The CLCDN Scholarship was established to assist in increasing the pipeline of diverse nurses caring for patients throughout the Partners HealthCare and to develop diverse nurse leaders. Applicants who identify themselves as American Indian/Alaska Native, Asian, Black/African American, Hispanic/Latino, or Native Hawaiian/Other Pacific Islander are encouraged to apply. The CLCDN program helps to address the challenges of work, home and school and chart new possibilities for nurses employed at Partners HealthCare Institutions who are interested in pursuing an advanced degree.
Professional and Specialty Certification/Re-certification Examinations Reimbursement
(applies to Nursing only/MGH Internal Access)
Support Services Grants
MGH Training and Workforce Development facilitates and promotes employee education and training to attract, develop and retain a highly-skilled, diverse workforce through sustainable collaborations that support the MGH's mission.
Tuition Reimbursement Policy
Tuition Vouchers – Selected Programs
MGH provides clinical training for hundreds of nurses, therapist, and social workers. In exchange for providing these preceptored experiences, MGH will often receive tuition vouchers that staff can apply for. For more information, please contact your director.
Professional and Specialty Certification/Re-certification Examinations Reimbursement (applies to Nursing only)
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CLINICAL EDUCATION RESOURCES
The Clinical Affiliations Program exemplifies our mission “to educate future academic and practice leaders of the health care professions”; our vision “to create a practice environment that is built on a spirit of inquiry;" our professional practice model; and the Department of Nursing philosophy “to educate ourselves and to educate others."
CLINICAL RECOGNITION PROGRAM (CRP) (links from existing resources)
Clinicians in Patient Care Services at Massachusetts General Hospital have long valued their role in caring for patients and families. The Clinical Recognition Program provides a way to formally recognize professional clinical staff for their expertise. Through the program, clinical staff from six disciplines in Patient Care Services analyze their own practice and then seek recognition for the level of practice they have achieved.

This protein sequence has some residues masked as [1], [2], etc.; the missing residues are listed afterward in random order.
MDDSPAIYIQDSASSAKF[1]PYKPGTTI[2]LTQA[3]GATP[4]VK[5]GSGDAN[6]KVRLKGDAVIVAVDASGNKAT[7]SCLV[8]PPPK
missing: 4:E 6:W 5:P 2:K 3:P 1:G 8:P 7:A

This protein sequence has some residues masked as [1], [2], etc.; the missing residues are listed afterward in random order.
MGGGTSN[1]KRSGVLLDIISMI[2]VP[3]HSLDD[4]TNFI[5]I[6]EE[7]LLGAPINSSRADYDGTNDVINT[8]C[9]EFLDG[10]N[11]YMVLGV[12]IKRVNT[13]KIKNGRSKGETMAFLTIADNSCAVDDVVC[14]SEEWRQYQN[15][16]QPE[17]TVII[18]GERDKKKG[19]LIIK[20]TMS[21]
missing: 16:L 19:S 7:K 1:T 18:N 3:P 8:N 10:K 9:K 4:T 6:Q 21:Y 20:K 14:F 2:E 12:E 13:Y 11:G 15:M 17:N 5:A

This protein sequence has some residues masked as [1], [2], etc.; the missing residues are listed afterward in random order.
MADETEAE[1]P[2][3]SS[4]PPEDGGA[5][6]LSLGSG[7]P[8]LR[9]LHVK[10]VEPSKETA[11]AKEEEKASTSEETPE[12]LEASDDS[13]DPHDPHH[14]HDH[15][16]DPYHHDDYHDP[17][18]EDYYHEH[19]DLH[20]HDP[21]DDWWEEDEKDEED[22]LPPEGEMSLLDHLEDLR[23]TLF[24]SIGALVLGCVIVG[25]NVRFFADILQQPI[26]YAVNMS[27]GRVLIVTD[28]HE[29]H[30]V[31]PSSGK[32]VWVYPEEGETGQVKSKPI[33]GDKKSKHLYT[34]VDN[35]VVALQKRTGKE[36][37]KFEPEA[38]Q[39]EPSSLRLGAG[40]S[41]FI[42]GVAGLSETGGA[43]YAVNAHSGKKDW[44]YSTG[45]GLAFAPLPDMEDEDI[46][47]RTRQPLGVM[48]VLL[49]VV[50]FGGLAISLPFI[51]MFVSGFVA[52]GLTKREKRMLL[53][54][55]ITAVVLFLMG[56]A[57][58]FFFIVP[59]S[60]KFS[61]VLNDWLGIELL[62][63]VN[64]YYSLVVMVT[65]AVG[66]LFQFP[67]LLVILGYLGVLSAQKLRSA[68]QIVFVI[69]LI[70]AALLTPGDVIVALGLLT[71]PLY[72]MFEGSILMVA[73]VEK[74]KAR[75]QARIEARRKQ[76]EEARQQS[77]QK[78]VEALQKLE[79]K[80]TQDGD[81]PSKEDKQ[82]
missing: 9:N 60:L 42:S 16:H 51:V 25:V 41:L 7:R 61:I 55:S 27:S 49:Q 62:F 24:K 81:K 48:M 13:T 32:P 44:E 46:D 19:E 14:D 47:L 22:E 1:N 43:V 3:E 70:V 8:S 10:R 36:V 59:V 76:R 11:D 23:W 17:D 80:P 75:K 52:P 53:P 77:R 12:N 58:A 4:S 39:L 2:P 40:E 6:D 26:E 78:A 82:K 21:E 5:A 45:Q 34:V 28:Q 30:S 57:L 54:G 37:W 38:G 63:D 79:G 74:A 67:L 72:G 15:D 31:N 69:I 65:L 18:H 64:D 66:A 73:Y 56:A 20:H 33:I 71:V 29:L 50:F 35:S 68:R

The program recognizes that valuable contributions are made by staff at every level and that excellence is a goal common to all.
Guides for Self Reflection
Review Board Information
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SPOTLIGHT ON PRACTICE
Across last spring and summer, PT and OT Services piloted a new forum, Narrative Rounds, in which staff presented their narratives in a small group setting. The participants took on the role of reading the narrative and “unbundling” it with the writer, to gain insight into clinical practice. The positive reception to this model led Jampel and Knab to submit a proposal to the American Physical Therapy Association (APTA) for the conference in Clearwater, FL, offering narrative rounds as an active learning model that may enhance the learning experience of health professions students in the classroom or clinic. more...
— Ann Jampel, PT and Mary Knab, PT
Pictured (left to right): Mary Knab, PT, Karen Turner, OTR/L and Ann Jampel, PT
IN THE NEWS
"Unlike material capital, knowledge does not deteriorate with use. But, like equipment, old skills become obsolete with the advent of new technologies. Continuing education and on-the-job training are required to keep existing skills in line with technological progress and new knowledge." After staff are hired, even the smallest hospital has a responsibility to see that they receive the education and training they need to provide quality care and to keep patients safe.
(Quoted by The joint Commission in it's 2009 Hospital Accreditation Standards Manual, from the WHO's World Health Report 2000 - Health Systems: Improving Performance)
The American Nurses Credentialing Center (ANCC) places significant emphasis on orientation, in-service education, continuing education, formal education, certification and career development. Personal and professional growth and develoment are valued. In addition, opportunities for competency-based clinical advancement exist, along with the resources to maintain competency.